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BioMed Research International - Volume 2015 2015, Article ID 806248, 12 pages -

Clinical Study

Department of Nutritional Medicine, University of Hohenheim, Fruwirthstraße 12, 70599 Stuttgart, Germany

Singapore Centre on Environmental Life Sciences Engineering, Nanyang Technological University, Singapore 637551

Department of General, Visceral and Transplant Surgery, University of Tübingen, 72076 Tübingen, Germany

Department of General and Visceral Surgery, Chirurgische Klinik München-Bogenhausen, 81679 Munich, Germany

Center for Bioinformatics, University of Tübingen, 72076 Tübingen, Germany

Received 27 August 2014; Accepted 10 October 2014

Academic Editor: Kuo-Sheng Hung

Copyright © 2015 Antje Damms-Machado et al. This is an open access article distributed under the Creative Commons Attribution License, which permits unrestricted use, distribution, and reproduction in any medium, provided the original work is properly cited.

Abstract

Evidence suggests a correlation between the gut microbiota composition and weight loss caused by caloric restriction. Laparoscopic sleeve gastrectomy LSG, a surgical intervention for obesity, is classified as predominantly restrictive procedure. In this study we investigated functional weight loss mechanisms with regard to gut microbial changes and energy harvest induced by LSG and a very low calorie diet in ten obese subjects per group demonstrating identical weight loss during a follow-up period of six months. For gut microbiome analysis next generation sequencing was performed and faeces were analyzed for targeted metabolomics. The energy-reabsorbing potential of the gut microbiota decreased following LSG, indicated by the Bacteroidetes-Firmicutes ratio, but increased during diet. Changes in butyrate-producing bacterial species were responsible for the Firmicutes changes in both groups. No alteration of faecal butyrate was observed, but the microbial capacity for butyrate fermentation decreased following LSG and increased following dietetic intervention. LSG resulted in enhanced faecal excretion of nonesterified fatty acids and bile acids. LSG, but not dietetic restriction, improved the obesity-associated gut microbiota composition towards a lean microbiome phenotype. Moreover, LSG increased malabsorption due to loss in energy-rich faecal substrates and impairment of bile acid circulation. This trial is registered with ClinicalTrials.gov NCT01344525.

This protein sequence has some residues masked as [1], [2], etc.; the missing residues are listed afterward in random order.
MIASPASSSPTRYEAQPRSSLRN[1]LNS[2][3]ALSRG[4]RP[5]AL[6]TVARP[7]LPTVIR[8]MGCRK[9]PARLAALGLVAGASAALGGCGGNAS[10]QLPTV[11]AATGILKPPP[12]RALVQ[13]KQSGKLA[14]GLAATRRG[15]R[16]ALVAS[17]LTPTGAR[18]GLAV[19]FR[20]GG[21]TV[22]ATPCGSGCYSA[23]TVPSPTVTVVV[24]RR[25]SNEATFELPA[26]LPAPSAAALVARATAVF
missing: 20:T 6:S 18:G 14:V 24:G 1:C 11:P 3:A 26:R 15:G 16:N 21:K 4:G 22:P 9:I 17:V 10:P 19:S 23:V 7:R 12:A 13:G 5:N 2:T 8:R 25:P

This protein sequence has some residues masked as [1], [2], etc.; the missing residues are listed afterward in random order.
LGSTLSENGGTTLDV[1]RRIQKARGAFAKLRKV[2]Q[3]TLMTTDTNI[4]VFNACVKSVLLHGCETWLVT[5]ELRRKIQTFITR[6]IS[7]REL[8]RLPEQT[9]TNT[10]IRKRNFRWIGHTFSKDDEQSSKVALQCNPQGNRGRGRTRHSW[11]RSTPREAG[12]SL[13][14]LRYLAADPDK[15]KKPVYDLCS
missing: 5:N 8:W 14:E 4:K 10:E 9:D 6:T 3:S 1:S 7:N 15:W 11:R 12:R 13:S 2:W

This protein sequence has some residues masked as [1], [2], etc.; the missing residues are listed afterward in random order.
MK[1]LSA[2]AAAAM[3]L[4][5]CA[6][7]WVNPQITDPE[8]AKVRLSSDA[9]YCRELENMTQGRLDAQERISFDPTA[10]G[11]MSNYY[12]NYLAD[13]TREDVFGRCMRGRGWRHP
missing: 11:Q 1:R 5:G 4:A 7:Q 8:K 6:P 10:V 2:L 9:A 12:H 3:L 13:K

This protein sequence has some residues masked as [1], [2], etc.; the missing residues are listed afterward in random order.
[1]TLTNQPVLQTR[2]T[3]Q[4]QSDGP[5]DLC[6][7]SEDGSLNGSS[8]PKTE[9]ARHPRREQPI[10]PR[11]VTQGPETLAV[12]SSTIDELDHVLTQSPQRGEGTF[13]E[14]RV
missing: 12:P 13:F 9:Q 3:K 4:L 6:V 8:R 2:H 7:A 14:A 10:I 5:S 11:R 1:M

Autor: Antje Damms-Machado, Suparna Mitra, Asja E. Schollenberger, Klaus Michael Kramer, Tobias Meile, Alfred Königsrainer, Daniel

Fuente: https://www.hindawi.com/



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